Appealing a Social Security Disability Claim decision

In response to the post before this one (Social Security Disability Notice of Award Question), another comment was left and another issue raised. Here are the comments and the response that follows immediately after. (Note: for more information on appeals can be found at Social Security Disability appeals).

"I recently appealed my disability onset date after being approved at initial application (and review at the DQB); there is a six month time difference. I appealed because they did not request all of my medical records in making the initial determination (I supplied as many as I could, but it became very expensive!). On reconsideration, my onset date was changed at the local office but denied at the DQB and I'm now trying to decide if I should pursue it to the ALJ level as my disability case itself has now withstood what amounts to 4 reviews (initial approval, DQB, recon, DQB) and I'd just like them to look at the onset date. The other thing is that the letter I received after the most recent DQB review fails to recognize a key set of medical records that I'm not sure they considered. It is a difficult decision but affects medical insurance and is a significant amount of money."

When I first read your question, I almost had to wonder if the question was being posed by a disability attorney or a disability claimant. Simply because Social Security Disability examiners and claims representatives are not really allowed to inform disability claimants of any decisions sent to disability quality review and disability claimants do not receive this kind of information in their decisional notices.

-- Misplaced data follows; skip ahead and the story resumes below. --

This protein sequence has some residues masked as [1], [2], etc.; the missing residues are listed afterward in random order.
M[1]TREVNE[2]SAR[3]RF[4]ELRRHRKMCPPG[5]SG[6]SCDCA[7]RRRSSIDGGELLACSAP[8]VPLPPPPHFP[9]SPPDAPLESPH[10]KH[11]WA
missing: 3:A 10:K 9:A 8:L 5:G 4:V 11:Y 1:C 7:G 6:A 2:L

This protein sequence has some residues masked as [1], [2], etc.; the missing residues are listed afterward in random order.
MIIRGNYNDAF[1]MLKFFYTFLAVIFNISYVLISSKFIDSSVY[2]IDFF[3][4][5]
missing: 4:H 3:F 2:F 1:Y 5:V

However, in response to your question, the choice to pursue an onset appeal is always in the hands of disability claimants and/or their disability representatives. It is impossible for me to advise you to pursue your onset appeal or to refrain from doing so. I can only say that every time an individual appeals an onset date they take the chance of having their disability claim decision reopened to a denial.

With regard to "key evidence", I would suggest that often disability claimants consider certain pieces of medical evidence as important indicators of their disability, when in actuality disability examiners and for that matter administrative law judges do not.

You did not state in your question if you actually provided Social Security with your key set of medical records. If you did, then disability quality review examiners most likely considered them in their determination. If you did not provide those records, I am not sure why you acquired other medical records and not those that you deem key to your disability onset.

Of course, a change of onset does make a difference in monetary benefit back pay and the date of Medicare entitlement. And as you stated in your question your disability claim has stood four other reviews.

The decision to pursue this to an administrative law judge has to be your decision, however you should consider this: your disability claim has never been reviewed by an administrative law judge. Even though you only wish them to consider the time frame between your alleged date of disability onset and their established date of onset, they are going to examine the entire disability claim when they make their disability decision.

About the Author: Tim Moore is a former Social Security Disability Examiner in North Carolina, has been interviewed by the NY Times and the LA Times on the disability system, and is an Accredited Disability Representative (ADR) in North Carolina. For assistance on a disability application or Appeal in NC, click here.

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